I so want to live a life that pleases God and a life that is full of good fruit, not regrets. So I was walking the dog yesterday. Seriously, if you don't have a dog, get one --- and walk it, it gives you a chunk of time to commune with God, to sometimes argue, to question, but to ultimately throw your concerns at Him, and let...them...go. Anyways, during the walk, I was thinking about my mom and sister and praying for their healing, for their lives. Then I thought about my own life. Again, I prayed for His strength to live my life, however long or short, prepared to grab the opportunities He puts before me, trusting Him. Then I believe there are truly no regrets.

Sunday, November 29, 2009

Happy Thanksgiving Weekend!

Soooooo thankful to all be together......FINALLY.

Our Li'l B was terrified of our dog at first, look what 3 weeks home can do.

And Li'l B slept in our room the first couple of weeks, but the past week the nights have looked something like this. Awwww.

This year, Thanksgiving was shared with Farmboy's side of the family. Thanks to all the contributors, but especially Heidi and Chris, the food was fabulous and we all probably added a little thickness around the know, just in time for the holidays.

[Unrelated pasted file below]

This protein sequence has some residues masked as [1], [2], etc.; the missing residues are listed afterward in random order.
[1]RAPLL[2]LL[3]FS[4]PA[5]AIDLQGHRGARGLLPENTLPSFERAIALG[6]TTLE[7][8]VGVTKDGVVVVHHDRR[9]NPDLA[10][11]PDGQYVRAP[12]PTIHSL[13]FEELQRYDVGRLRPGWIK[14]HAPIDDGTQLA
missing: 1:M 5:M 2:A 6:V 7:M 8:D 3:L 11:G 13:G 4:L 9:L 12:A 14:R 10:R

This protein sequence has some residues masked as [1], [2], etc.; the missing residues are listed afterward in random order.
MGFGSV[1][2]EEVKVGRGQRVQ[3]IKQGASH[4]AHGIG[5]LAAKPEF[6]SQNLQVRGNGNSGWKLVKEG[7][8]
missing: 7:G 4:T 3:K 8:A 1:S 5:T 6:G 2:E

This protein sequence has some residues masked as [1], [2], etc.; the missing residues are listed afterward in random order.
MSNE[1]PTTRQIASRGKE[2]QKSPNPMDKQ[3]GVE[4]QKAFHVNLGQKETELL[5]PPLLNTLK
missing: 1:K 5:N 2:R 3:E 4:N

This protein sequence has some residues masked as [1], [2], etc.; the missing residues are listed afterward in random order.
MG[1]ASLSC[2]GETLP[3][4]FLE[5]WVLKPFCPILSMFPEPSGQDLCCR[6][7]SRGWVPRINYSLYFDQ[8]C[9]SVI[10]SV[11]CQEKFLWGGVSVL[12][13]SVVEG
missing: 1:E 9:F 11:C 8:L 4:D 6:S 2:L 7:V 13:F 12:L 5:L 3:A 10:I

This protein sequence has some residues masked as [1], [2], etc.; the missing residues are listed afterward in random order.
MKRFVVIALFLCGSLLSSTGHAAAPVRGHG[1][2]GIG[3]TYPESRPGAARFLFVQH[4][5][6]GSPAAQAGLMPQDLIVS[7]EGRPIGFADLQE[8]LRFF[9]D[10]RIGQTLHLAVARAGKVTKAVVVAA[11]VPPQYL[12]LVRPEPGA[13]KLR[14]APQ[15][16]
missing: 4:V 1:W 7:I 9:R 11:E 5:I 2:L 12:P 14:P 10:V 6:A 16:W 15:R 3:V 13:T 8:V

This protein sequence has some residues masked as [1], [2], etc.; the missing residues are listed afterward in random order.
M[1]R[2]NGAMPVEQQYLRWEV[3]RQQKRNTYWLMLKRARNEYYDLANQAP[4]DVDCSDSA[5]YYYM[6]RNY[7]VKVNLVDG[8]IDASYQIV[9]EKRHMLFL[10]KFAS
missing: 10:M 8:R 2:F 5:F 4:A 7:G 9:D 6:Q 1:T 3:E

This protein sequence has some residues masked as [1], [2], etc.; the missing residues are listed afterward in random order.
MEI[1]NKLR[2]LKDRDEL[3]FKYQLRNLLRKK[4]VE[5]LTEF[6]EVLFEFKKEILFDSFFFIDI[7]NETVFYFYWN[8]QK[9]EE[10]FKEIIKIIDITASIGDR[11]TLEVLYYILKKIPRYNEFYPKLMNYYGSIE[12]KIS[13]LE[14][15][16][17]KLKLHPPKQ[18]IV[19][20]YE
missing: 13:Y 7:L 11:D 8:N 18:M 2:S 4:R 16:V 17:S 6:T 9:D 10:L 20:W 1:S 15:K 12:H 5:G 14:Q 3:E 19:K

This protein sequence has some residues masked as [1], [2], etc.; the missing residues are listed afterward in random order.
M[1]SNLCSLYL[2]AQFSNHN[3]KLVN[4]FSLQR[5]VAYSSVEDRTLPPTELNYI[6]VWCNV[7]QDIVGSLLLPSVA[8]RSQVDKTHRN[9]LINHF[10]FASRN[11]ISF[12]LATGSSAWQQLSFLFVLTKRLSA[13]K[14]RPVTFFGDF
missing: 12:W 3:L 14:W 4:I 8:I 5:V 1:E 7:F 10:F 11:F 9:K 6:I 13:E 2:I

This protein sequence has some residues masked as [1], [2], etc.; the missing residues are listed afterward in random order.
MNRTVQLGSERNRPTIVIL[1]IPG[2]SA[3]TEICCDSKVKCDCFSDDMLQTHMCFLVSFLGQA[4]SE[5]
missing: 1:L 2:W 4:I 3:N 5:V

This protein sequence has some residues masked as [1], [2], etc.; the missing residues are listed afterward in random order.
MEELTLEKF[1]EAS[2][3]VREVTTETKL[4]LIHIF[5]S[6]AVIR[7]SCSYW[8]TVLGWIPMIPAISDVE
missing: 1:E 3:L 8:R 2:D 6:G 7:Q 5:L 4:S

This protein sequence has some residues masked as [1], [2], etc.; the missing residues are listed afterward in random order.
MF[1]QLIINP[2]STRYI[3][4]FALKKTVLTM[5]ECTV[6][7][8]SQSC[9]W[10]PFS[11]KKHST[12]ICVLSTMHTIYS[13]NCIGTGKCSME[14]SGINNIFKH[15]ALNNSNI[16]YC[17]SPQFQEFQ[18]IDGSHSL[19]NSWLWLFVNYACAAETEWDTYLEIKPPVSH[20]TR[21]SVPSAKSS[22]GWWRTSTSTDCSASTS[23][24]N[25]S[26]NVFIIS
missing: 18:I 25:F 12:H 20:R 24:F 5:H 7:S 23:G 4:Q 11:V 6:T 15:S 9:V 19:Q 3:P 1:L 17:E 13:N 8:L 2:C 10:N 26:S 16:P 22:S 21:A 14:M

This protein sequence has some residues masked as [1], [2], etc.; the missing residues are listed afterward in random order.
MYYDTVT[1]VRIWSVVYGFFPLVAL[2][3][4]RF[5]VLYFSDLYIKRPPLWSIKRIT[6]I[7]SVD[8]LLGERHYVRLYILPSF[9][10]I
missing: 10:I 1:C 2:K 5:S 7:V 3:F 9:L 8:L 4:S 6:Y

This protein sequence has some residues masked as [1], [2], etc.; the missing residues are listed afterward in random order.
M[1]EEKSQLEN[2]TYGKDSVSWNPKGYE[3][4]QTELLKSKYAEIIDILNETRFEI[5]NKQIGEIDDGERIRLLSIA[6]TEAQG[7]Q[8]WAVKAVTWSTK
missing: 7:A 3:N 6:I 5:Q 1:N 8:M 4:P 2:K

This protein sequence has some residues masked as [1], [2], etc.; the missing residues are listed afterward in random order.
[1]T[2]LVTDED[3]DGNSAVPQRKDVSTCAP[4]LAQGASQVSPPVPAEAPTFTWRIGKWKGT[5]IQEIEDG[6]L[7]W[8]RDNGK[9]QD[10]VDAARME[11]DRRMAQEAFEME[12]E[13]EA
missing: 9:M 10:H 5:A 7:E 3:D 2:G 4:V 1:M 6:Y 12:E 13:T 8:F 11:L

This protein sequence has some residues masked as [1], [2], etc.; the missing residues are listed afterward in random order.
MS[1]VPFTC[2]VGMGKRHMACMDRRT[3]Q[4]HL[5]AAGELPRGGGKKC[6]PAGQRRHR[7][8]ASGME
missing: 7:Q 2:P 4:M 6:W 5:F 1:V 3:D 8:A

The boys watching our Lions get crushed. Go Lions ?!?

Part of the family getting ready for the big dinner.....and snacking on the pre-dinner appetizers that make you full even before dinner starts. Why do we do that?

Heidi had some 3 year old crafts that the 14 yr old and 12 yr old enjoyed playing with. Wow, Claire, nice coloring. Maybe your mom will put that one on the fridge???

Another tradition -- cut down the tree. Li'l B was probably wondering why in the world we were doing this, and why in the world is it SO cold. Oh, dear, it just gets COLDER.

The family.....the trick to a decent shot "spur of the moment" style-- do a black and white shot, that way you can't tell how awfully we clash.

Monday, November 16, 2009

The Trip

People have been asking how our trip went, and I realized the blog world may like to hear, too, so here goes. And even if you aren't interested, well, it's my blog, so I guess I get to do what I want anyway.

Friday and Saturday

First of all, we were able to stop in Cairo, Egypt for 2 days before the "adoption trip". Highly recommend!!!!! Also, you may want to know that if you fly Ethiopian Airlines, the trip to Cairo is basically FREE. You only pay some minimal taxes, surcharges, maybe adding less than 100 bucks to the cost of the fare from Dulles to Addis Ababa. So, financially, very feasible. Also, I was very fortunate to have a friend who currently resides in Cairo, and she played tour guide the whole time we were there. Her apartment overlooks the Nile, with a view of the pyramids in the distance, so it is quite breathtaking. We crammed in as much as humanly possible in the 48 hours we saw this land. Yes, the trip was short, but since we may never return, I believe we took complete advantage of our time and enjoyed some wonderful experiences. And the food.....absolutely delicious. Honestly, Ethiopian food has some spices that are unfamiliar to my palate, so I eat rather sparingly in Ethiopia. But in Egypt, I enjoyed EVERYTHING!